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Optical coherence tomography versus microscopy for the study of Aloe Vera leaves

Beiu, Roxana M., Duma, Virgil-Florin, Mnerie, Corina A., Beiu, Andrea-Claudia, Dochia, Mihaela A., Copolovici, Lucian, Dobre, George, Bradu, Adrian, Podoleanu, Adrian (2022) Optical coherence tomography versus microscopy for the study of Aloe Vera leaves. In: Proceedings Volume 12138, Optics, Photonics and Digital Technologies for Imaging Applications VII. Proceedings Volume 12138, Optics, Photonics and Digital Technologies for Imaging Applications VII. . SPIE ISBN 978-1-5106-5152-4. E-ISBN 978-1-5106-5153-1. (doi:10.1117/12.2620766) (KAR id:97310)

Abstract

The aim of this study is to compare the advantages and limitations of two optical methods, namely Optical Coherence Tomography (OCT) and microscopy for minute investigation of the structure of Aloe Vera leaves. Microscopy has the advantage of a higher resolution, but the disadvantage that the object under investigation is completely damaged (as the leaf must be peeled off). On the contrary, an advantage of OCT is that it is non-invasive with the potential added benefit of on-site measurements (if portable). Depending on the OCT method used, different resolution values are achievable. In principle, Time Domain (TD) OCT can achieve lateral resolutions similar to microscopy but the method is slow for depth investigations. Spectrometer-based and Swept Source (SS) OCT trade lateral resolution for speed of acquisition. In order to acquire sufficient axial range A-scans, low numerical aperture interface optics is used, that exhibits lower transversal resolution. The main limitation of the spectrometer based and swept source OCT is therefore the achievable lateral resolution, which might not be good enough to reveal the detailed structure of noteworthy parts of leaves, for example, their stomata. The present study experimentally compares Aloe Vera data obtained using an optical microscope at different magnifications, and an in-house SS-OCT system with a 1310 nm center wavelength. For gathering additional information, an analysis of the normalized A-scan OCT images was also performed. This reveals additional parts of the leaf structure, while it still falls short of what can be obtained by using conventional microscopy.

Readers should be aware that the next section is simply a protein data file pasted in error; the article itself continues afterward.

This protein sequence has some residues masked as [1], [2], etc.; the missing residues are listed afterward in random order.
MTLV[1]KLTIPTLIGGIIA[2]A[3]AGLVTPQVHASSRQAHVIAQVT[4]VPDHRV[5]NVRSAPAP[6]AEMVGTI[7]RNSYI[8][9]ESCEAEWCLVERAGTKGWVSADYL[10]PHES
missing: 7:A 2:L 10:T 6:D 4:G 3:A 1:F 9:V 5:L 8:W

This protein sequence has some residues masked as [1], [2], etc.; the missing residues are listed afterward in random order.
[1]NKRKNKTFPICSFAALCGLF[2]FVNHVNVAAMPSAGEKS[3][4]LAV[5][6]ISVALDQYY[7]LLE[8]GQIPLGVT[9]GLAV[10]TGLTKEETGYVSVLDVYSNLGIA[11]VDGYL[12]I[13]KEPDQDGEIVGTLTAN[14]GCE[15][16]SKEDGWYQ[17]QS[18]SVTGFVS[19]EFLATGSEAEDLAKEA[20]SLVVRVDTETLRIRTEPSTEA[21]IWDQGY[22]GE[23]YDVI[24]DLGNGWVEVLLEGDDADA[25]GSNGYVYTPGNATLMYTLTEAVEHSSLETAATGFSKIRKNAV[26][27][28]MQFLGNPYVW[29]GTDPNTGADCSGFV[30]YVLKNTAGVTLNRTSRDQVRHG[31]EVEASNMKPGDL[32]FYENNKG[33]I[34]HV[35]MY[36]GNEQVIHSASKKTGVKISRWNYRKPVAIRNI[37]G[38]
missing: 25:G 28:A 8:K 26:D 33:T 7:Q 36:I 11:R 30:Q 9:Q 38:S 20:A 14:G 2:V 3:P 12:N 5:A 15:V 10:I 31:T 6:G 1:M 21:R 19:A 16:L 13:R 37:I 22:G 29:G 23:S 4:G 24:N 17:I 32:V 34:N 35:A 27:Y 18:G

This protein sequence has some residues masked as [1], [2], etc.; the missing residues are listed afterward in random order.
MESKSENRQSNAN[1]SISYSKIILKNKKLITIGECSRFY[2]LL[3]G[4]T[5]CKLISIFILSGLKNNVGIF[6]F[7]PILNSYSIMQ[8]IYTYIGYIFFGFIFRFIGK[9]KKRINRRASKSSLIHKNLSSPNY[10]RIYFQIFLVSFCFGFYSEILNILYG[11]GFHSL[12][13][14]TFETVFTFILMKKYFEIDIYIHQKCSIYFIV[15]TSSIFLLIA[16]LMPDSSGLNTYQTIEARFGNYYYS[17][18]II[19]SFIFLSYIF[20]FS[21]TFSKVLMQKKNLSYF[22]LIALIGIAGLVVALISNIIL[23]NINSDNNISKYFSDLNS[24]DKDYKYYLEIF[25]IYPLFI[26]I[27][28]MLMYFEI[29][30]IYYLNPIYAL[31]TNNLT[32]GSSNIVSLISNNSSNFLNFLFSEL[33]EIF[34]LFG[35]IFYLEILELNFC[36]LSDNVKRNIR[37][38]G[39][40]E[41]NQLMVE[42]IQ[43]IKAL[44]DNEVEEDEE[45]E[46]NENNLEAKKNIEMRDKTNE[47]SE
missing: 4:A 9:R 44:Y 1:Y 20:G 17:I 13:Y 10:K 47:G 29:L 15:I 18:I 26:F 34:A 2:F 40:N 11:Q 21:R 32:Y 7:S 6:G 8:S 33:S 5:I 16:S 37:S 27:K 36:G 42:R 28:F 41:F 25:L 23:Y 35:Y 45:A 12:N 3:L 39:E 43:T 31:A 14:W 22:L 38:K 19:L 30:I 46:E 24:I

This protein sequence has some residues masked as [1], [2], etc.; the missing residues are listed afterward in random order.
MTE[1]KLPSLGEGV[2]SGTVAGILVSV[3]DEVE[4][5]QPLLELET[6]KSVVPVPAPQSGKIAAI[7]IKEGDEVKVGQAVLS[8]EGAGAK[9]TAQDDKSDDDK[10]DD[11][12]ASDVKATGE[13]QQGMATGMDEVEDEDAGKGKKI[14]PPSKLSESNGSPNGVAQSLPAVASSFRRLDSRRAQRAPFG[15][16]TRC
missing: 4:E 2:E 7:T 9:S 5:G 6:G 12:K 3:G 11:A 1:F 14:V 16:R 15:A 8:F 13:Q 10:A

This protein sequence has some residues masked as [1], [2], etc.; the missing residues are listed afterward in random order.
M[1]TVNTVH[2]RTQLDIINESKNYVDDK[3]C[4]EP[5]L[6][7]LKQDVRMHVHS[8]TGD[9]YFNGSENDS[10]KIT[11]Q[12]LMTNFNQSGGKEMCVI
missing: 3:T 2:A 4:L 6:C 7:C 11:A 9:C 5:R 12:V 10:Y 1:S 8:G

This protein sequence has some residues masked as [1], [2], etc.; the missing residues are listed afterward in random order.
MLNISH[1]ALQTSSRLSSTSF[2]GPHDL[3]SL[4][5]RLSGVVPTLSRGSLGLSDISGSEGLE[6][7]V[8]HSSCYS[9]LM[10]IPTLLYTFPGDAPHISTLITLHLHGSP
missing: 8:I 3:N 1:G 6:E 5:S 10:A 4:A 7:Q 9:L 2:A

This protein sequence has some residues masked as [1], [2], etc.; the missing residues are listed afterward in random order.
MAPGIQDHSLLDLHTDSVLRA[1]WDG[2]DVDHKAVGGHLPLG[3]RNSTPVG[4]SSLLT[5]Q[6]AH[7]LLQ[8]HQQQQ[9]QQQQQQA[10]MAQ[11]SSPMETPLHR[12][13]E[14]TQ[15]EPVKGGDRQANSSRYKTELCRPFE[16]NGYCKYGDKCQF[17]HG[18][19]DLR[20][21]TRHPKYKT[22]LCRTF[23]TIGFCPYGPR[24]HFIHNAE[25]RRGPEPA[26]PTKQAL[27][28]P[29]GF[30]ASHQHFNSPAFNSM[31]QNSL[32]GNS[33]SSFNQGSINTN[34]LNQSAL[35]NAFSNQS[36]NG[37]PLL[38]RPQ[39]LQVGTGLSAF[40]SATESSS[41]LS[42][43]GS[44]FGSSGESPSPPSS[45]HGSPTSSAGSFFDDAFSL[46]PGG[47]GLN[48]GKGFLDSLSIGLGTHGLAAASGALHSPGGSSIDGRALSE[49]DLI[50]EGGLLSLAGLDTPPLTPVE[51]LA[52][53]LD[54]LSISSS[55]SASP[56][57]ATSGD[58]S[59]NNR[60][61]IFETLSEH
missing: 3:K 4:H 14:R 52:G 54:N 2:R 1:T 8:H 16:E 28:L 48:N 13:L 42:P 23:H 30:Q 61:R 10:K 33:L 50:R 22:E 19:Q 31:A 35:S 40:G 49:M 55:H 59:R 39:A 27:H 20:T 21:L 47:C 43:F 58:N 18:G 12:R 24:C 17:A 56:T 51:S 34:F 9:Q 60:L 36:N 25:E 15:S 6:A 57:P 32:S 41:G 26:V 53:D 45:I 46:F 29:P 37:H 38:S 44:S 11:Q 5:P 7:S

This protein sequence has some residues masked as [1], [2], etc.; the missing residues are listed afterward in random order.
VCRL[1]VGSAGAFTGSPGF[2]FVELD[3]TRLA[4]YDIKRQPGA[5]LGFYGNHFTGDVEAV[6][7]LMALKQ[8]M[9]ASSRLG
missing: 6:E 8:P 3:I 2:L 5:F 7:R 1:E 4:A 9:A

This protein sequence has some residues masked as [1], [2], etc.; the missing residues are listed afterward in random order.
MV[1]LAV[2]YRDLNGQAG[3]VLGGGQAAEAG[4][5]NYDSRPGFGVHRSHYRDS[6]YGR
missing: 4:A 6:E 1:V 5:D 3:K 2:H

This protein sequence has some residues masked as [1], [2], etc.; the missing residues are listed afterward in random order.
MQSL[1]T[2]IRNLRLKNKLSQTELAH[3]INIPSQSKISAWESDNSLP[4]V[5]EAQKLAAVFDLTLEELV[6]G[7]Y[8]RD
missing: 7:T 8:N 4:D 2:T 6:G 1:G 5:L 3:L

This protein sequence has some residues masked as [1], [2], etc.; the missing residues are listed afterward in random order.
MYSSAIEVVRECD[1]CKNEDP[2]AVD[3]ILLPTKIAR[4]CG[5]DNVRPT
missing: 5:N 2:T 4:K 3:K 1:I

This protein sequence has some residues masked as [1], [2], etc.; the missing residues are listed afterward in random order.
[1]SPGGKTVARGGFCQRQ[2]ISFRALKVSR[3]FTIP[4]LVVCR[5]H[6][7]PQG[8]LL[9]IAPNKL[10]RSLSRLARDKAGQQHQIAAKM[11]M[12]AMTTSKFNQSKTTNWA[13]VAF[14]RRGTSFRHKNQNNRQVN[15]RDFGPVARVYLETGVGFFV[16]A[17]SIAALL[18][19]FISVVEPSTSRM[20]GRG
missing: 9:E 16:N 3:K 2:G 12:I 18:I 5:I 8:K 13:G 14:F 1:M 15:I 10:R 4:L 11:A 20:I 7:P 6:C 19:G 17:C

Item Type: Conference or workshop item (Proceeding)
DOI/Identification number: 10.1117/12.2620766
Uncontrolled keywords: optical coherence tomography; microscopy; image processing; optical microscopy; scanning electron microscopy; confocal microscopy; image segmentation
Subjects: Q Science > QC Physics > QC355 Optics
T Technology > TA Engineering (General). Civil engineering (General) > TA1520 Applied optics. Photonics
Divisions: Divisions > Division of Natural Sciences > Physics and Astronomy
Depositing User: Adrian Bradu
Date Deposited: 06 Oct 2022 11:22 UTC
Last Modified: 07 Oct 2022 08:14 UTC
Resource URI: https://kar.kent.ac.uk/id/eprint/97310 (The current URI for this page, for reference purposes)

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